4. The length of time allotted for the serology and culture assays was massively reduced, so that the WPI or NCI/Ruscetti assays were not performed as desired.
Response: All the laboratories were allowed as much time as required to perform their desired assays. The culture and serological assays were performed by WPI and NCI/Ruscetti to their own specifications.
5. The WPI was not given the opportunity to complete virus culture assays.
Response: The WPI encountered mycoplasma contamination of their target cell population, and used the plasma samples without results. This was very unfortunate. There were no further stocks left to perform repeat cultures with. It was deemed by both the WPI and the working group that performing the studies on freeze/thawed material would be invalid.
6. Samples and collection tubes were handled in the same laboratory as 22Rv1 cells used to spike the analytical controls.
Response: As stated in the paper, 22Rv1 cells were handled in a separate facility to where all other activities were performed. The fact that only one laboratory detected PCR and virus culture in clinical samples supports the fact that 22Rv1 contamination did not occur at the central laboratory.
7. Patients were on additional therapies that would produce false negatives.
Response: Lo/Alter patients were not on any additional treatments. It is unclear what additional treatments patients were on at the time of Lombardi et al. There is no published evidence that additional treatments would have positive or negative effects.
8. FDA/Lo used the wrong assay from Lo et al. and instead used the one that could not detect positives.
Response: Lo et al. used their own criteria to decide on which assay(s) to use, but it is clear that both primer sets in their paper are equally capable of amplifying diverse polytropic murine leukemia viruses (MLVs), so it is not obvious that one would be better that the other at detecting “positives.”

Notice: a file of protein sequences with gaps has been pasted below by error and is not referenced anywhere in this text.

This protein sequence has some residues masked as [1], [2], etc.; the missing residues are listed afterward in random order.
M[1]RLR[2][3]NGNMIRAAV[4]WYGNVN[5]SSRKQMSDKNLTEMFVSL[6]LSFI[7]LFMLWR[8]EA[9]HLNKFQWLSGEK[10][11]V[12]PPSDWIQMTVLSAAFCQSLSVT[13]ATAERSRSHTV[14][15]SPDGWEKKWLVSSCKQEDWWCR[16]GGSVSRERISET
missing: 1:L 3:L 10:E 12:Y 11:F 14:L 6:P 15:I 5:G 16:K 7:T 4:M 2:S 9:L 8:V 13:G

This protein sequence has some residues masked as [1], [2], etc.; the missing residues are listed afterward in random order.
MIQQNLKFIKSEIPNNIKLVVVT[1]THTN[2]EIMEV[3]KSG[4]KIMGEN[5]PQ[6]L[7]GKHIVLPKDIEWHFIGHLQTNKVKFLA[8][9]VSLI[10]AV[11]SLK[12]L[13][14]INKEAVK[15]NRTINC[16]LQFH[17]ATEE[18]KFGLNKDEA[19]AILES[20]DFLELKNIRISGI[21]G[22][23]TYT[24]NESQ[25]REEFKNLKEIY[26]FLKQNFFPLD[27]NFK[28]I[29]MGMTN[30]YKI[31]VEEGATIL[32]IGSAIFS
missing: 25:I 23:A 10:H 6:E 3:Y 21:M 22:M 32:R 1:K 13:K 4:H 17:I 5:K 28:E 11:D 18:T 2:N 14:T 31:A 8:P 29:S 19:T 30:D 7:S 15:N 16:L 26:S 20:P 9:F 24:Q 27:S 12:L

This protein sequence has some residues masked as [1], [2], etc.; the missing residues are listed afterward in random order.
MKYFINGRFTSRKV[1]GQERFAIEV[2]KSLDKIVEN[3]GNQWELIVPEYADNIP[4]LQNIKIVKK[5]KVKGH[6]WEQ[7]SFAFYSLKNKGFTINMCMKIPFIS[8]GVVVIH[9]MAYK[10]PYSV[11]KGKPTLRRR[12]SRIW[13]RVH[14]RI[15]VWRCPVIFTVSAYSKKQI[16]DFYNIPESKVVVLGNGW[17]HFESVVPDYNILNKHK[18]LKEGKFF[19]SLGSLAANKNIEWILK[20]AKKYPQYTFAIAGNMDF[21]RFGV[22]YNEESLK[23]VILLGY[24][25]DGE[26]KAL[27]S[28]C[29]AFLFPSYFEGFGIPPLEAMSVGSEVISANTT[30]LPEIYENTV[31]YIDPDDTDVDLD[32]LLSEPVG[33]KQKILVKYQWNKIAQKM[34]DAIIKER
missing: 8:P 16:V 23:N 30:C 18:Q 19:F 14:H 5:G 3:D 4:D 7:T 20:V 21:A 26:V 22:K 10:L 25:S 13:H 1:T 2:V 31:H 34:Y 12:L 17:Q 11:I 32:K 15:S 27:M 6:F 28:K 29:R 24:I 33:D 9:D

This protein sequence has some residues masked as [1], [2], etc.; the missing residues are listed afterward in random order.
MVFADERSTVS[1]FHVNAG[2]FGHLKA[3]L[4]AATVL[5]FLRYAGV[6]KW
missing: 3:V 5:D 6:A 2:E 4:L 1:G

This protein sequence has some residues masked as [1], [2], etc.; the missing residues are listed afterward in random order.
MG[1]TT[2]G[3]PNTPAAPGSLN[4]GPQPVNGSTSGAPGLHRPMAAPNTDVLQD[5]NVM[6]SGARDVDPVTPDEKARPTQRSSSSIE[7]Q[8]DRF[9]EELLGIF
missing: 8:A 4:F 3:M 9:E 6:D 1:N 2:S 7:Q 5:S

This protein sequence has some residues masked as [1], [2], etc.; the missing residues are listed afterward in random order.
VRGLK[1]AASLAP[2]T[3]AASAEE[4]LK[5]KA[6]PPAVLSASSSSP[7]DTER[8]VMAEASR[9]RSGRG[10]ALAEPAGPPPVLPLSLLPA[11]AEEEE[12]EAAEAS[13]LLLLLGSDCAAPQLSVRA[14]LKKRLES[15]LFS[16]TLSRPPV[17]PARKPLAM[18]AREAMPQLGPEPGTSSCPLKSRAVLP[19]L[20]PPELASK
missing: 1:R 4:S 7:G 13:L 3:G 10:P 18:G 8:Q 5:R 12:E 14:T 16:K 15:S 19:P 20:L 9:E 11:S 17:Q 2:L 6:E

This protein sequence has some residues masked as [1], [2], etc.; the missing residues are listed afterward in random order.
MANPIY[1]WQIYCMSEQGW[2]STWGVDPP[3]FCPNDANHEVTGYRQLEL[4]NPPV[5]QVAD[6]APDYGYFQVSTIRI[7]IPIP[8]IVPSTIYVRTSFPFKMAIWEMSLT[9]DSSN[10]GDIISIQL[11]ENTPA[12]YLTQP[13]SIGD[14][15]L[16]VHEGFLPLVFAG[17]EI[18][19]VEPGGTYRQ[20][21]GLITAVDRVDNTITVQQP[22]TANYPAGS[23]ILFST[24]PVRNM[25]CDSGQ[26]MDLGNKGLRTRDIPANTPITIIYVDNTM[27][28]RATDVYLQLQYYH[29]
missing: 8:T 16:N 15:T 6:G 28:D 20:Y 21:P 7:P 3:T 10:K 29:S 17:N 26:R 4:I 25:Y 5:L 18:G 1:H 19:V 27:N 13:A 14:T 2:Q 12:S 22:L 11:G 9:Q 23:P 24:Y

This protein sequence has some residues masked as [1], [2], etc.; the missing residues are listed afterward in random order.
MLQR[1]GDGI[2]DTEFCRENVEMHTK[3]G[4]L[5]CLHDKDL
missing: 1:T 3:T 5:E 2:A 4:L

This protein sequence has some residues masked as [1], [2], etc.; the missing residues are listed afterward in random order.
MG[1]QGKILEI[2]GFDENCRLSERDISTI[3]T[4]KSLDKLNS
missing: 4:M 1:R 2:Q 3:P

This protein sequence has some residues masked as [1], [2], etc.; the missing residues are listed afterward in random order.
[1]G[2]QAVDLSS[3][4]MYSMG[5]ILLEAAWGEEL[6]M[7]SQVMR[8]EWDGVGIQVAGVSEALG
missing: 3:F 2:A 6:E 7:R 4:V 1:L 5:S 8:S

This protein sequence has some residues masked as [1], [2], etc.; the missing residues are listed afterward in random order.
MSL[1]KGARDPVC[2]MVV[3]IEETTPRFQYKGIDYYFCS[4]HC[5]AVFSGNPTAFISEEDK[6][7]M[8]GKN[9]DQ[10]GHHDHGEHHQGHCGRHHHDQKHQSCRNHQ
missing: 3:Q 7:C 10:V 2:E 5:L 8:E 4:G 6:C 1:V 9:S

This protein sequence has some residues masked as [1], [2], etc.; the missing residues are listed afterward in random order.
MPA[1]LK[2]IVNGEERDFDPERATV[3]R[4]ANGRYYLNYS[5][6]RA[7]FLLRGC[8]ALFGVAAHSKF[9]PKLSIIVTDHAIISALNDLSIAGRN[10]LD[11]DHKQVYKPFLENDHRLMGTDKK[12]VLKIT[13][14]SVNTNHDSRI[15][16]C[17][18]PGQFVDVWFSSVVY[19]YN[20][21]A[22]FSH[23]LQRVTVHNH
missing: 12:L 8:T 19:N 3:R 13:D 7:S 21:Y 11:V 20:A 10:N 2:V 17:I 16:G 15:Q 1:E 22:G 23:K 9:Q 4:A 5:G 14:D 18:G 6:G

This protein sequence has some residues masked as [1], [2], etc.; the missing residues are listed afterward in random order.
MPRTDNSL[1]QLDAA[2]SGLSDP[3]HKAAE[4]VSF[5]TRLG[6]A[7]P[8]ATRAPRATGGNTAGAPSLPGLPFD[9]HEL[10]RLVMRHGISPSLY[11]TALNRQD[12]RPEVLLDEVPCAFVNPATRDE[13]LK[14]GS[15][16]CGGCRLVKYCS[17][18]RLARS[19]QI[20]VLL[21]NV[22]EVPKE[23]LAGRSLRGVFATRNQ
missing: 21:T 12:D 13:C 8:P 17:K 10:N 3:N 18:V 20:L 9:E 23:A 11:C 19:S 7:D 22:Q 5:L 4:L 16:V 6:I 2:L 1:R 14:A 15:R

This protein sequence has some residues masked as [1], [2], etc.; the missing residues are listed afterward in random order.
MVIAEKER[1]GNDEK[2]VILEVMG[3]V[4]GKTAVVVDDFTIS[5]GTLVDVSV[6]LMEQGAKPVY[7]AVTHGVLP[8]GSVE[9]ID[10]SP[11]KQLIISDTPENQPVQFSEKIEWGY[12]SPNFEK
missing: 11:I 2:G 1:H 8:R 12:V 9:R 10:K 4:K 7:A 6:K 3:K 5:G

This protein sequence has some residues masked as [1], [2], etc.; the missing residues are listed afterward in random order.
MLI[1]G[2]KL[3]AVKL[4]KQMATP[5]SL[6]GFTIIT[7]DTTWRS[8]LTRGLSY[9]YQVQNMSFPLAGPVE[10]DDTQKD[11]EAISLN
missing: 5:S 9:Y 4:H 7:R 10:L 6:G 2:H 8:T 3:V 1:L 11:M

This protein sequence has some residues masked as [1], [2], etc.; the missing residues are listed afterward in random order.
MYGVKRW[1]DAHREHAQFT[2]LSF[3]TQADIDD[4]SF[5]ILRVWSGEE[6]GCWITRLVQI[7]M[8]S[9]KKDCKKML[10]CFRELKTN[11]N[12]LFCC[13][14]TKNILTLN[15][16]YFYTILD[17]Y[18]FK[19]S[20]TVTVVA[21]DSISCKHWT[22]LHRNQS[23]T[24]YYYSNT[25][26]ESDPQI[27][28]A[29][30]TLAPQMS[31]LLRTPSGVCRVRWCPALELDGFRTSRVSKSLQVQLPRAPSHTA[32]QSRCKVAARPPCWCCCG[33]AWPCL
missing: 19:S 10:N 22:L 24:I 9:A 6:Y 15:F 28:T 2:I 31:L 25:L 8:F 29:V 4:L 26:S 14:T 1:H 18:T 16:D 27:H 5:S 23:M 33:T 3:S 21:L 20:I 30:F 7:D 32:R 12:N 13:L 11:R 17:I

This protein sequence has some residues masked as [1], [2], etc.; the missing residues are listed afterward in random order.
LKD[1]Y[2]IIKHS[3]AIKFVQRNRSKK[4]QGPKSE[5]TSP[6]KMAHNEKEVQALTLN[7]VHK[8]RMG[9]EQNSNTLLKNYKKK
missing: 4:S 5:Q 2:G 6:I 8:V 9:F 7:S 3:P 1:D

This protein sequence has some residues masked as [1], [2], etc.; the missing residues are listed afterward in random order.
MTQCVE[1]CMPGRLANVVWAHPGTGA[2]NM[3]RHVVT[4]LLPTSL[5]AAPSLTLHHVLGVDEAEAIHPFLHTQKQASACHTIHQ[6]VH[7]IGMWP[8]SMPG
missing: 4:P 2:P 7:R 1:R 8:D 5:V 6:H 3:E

9. The NCI-Ruscetti did no PCR and could not use their clinically validated serology and culture assays.
Response: NCI-Ruscetti felt that they were not sufficiently experienced at PCR to participate in the study. They did perform their serology and culture assays – just as performed in Lombardi et al.
10. All the SRWG labs optimized their assays to VP62. VP62 does not exist in nature and Lombardi et al. is now known to have discovered HGRVs. Does your study include HGRVs? Or how do HGRVs relate to XMRV?
Response: As demonstrated in an earlier slide, although this study was initiated after Lombardi et al. as a study of XMRV, as soon as Lo et al. was published the mission of the study was broadened to include all MLV-like viruses. Thus, almost all of the assays were designed to perform against MLVs in general and were optimized and tested as such. As our study has demonstrated there is no such thing as an independently validated clinically positive sample against which to test. Currently there is no such thing as human gammaretroviruses (HGRV). No published virus has been isolated, cloned or sequenced from a human.